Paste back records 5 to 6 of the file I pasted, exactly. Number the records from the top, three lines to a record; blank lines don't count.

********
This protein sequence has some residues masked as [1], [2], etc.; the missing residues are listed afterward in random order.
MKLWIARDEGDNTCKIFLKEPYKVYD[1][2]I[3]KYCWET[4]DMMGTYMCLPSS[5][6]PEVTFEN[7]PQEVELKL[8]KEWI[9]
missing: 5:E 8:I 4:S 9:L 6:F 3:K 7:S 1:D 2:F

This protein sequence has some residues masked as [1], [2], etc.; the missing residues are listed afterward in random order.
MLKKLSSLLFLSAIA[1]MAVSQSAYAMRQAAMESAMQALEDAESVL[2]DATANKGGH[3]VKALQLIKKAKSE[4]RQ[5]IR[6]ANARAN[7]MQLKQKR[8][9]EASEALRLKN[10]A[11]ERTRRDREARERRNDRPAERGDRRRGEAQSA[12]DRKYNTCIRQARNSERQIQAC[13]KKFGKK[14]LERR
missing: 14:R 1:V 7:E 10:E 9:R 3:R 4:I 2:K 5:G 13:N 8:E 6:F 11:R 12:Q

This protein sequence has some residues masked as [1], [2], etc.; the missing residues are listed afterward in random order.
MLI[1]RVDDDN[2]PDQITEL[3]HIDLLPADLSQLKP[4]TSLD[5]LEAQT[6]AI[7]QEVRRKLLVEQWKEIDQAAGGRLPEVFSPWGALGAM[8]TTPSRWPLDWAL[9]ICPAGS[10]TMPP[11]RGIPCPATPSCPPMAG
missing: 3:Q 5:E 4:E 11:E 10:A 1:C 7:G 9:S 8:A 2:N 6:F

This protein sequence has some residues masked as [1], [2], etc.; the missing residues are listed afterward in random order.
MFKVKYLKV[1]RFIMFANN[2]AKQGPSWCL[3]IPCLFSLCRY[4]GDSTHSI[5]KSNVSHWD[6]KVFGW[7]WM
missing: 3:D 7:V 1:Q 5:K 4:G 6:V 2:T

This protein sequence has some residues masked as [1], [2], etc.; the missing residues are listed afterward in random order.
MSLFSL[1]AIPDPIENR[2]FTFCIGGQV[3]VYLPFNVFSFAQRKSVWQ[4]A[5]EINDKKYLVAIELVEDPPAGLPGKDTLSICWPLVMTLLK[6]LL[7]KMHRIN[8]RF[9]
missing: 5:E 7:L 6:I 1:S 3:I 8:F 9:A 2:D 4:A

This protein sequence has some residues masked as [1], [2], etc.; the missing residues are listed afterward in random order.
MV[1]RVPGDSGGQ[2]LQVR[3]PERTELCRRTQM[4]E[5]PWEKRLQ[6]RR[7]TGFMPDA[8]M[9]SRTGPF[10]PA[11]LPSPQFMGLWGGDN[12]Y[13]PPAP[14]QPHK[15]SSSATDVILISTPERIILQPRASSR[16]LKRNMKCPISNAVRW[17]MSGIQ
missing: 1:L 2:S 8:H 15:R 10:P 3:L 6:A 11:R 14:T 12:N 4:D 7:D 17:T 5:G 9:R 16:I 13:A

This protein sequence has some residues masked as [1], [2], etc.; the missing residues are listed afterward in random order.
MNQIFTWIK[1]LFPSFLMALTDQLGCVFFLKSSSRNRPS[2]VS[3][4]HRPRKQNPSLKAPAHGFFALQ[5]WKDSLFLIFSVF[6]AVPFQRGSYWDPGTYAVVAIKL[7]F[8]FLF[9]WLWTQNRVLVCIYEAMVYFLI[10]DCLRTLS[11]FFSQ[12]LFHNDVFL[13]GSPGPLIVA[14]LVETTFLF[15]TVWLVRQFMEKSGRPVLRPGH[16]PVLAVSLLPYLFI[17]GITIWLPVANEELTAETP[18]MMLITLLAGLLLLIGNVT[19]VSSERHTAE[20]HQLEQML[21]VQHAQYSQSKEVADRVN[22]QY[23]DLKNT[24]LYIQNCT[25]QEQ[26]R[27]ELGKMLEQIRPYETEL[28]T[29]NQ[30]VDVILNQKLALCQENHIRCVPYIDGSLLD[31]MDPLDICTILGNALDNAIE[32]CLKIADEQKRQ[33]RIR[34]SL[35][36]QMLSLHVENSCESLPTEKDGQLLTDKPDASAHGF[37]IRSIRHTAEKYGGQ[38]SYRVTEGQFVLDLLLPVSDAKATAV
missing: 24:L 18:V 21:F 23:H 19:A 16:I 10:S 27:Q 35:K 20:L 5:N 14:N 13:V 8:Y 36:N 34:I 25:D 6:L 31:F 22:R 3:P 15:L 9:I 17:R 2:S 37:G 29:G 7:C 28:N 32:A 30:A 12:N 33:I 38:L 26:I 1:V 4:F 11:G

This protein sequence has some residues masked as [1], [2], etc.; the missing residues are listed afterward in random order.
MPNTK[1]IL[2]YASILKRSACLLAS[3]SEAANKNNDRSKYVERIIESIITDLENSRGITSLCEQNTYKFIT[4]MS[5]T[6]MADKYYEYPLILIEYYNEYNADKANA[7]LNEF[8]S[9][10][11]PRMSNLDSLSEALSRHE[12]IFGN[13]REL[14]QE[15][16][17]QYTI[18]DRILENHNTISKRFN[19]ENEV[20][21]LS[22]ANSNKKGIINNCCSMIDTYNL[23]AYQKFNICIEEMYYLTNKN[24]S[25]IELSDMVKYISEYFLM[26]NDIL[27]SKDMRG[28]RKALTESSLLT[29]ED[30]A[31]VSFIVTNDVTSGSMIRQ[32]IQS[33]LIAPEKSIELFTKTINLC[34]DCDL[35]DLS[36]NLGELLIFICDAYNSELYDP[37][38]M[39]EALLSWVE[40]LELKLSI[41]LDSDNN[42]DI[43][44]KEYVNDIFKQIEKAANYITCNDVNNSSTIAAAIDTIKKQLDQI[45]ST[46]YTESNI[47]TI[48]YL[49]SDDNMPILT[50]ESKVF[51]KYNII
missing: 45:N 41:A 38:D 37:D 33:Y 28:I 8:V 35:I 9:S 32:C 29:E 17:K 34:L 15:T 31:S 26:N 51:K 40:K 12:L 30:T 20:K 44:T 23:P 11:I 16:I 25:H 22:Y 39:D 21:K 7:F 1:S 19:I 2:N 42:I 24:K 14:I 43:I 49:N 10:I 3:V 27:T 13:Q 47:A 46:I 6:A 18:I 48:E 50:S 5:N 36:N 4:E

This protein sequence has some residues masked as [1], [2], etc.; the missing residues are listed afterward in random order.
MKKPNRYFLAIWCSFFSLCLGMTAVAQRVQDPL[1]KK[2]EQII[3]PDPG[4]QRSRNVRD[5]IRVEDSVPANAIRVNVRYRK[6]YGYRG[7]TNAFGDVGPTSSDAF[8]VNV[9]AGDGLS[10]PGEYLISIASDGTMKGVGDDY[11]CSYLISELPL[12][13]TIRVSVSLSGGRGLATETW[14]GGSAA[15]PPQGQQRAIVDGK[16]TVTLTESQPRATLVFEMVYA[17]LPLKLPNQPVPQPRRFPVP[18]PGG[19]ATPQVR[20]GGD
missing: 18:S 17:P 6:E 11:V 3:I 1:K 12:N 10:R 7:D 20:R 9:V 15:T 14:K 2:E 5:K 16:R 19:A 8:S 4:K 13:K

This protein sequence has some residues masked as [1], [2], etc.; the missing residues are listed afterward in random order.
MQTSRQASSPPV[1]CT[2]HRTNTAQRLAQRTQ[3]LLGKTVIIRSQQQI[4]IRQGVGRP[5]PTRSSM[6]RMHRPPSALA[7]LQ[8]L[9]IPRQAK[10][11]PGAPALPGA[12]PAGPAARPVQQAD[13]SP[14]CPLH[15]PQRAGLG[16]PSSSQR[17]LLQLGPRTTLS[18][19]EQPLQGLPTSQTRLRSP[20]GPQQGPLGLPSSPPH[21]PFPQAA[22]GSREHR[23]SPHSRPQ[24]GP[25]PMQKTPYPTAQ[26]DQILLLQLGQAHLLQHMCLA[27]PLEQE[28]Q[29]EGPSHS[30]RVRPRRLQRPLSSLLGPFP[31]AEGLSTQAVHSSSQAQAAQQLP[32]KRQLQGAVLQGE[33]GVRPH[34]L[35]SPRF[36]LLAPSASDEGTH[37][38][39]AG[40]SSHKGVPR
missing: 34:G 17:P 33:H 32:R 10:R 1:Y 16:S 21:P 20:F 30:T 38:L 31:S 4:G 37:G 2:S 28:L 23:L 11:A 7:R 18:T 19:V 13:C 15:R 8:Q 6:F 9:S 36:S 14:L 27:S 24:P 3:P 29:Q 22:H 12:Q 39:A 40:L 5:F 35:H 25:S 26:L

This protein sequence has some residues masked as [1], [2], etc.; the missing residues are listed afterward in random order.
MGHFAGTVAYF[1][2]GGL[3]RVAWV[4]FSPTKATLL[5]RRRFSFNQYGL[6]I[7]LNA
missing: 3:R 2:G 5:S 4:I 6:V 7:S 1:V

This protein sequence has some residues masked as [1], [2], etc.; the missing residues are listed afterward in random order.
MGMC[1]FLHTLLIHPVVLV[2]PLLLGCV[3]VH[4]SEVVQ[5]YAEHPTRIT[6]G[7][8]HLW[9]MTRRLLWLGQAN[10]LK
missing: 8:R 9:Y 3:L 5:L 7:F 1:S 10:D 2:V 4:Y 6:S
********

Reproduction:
This protein sequence has some residues masked as [1], [2], etc.; the missing residues are listed afterward in random order.
MSLFSL[1]AIPDPIENR[2]FTFCIGGQV[3]VYLPFNVFSFAQRKSVWQ[4]A[5]EINDKKYLVAIELVEDPPAGLPGKDTLSICWPLVMTLLK[6]LL[7]KMHRIN[8]RF[9]
missing: 5:E 7:L 6:I 1:S 3:I 8:F 9:A 2:D 4:A

This protein sequence has some residues masked as [1], [2], etc.; the missing residues are listed afterward in random order.
MV[1]RVPGDSGGQ[2]LQVR[3]PERTELCRRTQM[4]E[5]PWEKRLQ[6]RR[7]TGFMPDA[8]M[9]SRTGPF[10]PA[11]LPSPQFMGLWGGDN[12]Y[13]PPAP[14]QPHK[15]SSSATDVILISTPERIILQPRASSR[16]LKRNMKCPISNAVRW[17]MSGIQ
missing: 1:L 2:S 8:H 15:R 10:P 3:L 6:A 11:R 14:T 12:N 4:D 7:D 17:T 5:G 9:R 16:I 13:A